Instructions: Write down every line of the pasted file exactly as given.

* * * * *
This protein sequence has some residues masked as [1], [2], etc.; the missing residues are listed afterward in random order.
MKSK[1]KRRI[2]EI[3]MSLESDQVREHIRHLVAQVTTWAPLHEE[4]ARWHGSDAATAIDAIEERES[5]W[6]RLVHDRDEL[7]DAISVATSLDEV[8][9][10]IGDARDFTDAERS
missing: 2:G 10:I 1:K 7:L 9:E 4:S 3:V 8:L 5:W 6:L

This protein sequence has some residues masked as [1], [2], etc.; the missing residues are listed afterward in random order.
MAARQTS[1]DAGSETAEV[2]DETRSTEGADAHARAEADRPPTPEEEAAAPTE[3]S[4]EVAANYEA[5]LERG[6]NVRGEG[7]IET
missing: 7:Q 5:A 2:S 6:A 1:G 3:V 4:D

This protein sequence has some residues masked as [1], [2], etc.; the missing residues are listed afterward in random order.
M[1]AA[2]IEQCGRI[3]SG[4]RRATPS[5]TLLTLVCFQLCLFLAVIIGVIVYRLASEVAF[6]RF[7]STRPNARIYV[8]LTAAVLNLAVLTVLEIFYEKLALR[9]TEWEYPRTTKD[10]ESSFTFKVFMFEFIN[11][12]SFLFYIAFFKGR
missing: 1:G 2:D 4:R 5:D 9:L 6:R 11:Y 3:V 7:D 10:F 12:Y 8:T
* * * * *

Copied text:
This protein sequence has some residues masked as [1], [2], etc.; the missing residues are listed afterward in random order.
MKSK[1]KRRI[2]EI[3]MSLESDQVREHIRHLVAQVTTWAPLHEE[4]ARWHGSDAATAIDAIEERES[5]W[6]RLVHDRDEL[7]DAISVATSLDEV[8][9][10]IGDARDFTDAERS
missing: 2:G 10:I 1:K 7:L 9:E 4:S 3:V 8:L 5:W 6:L

This protein sequence has some residues masked as [1], [2], etc.; the missing residues are listed afterward in random order.
MAARQTS[1]DAGSETAEV[2]DETRSTEGADAHARAEADRPPTPEEEAAAPTE[3]S[4]EVAANYEA[5]LERG[6]NVRGEG[7]IET
missing: 7:Q 5:A 2:S 6:A 1:G 3:V 4:D

This protein sequence has some residues masked as [1], [2], etc.; the missing residues are listed afterward in random order.
M[1]AA[2]IEQCGRI[3]SG[4]RRATPS[5]TLLTLVCFQLCLFLAVIIGVIVYRLASEVAF[6]RF[7]STRPNARIYV[8]LTAAVLNLAVLTVLEIFYEKLALR[9]TEWEYPRTTKD[10]ESSFTFKVFMFEFIN[11][12]SFLFYIAFFKGR
missing: 1:G 2:D 4:R 5:D 9:L 6:R 11:Y 3:V 7:D 10:F 12:Y 8:T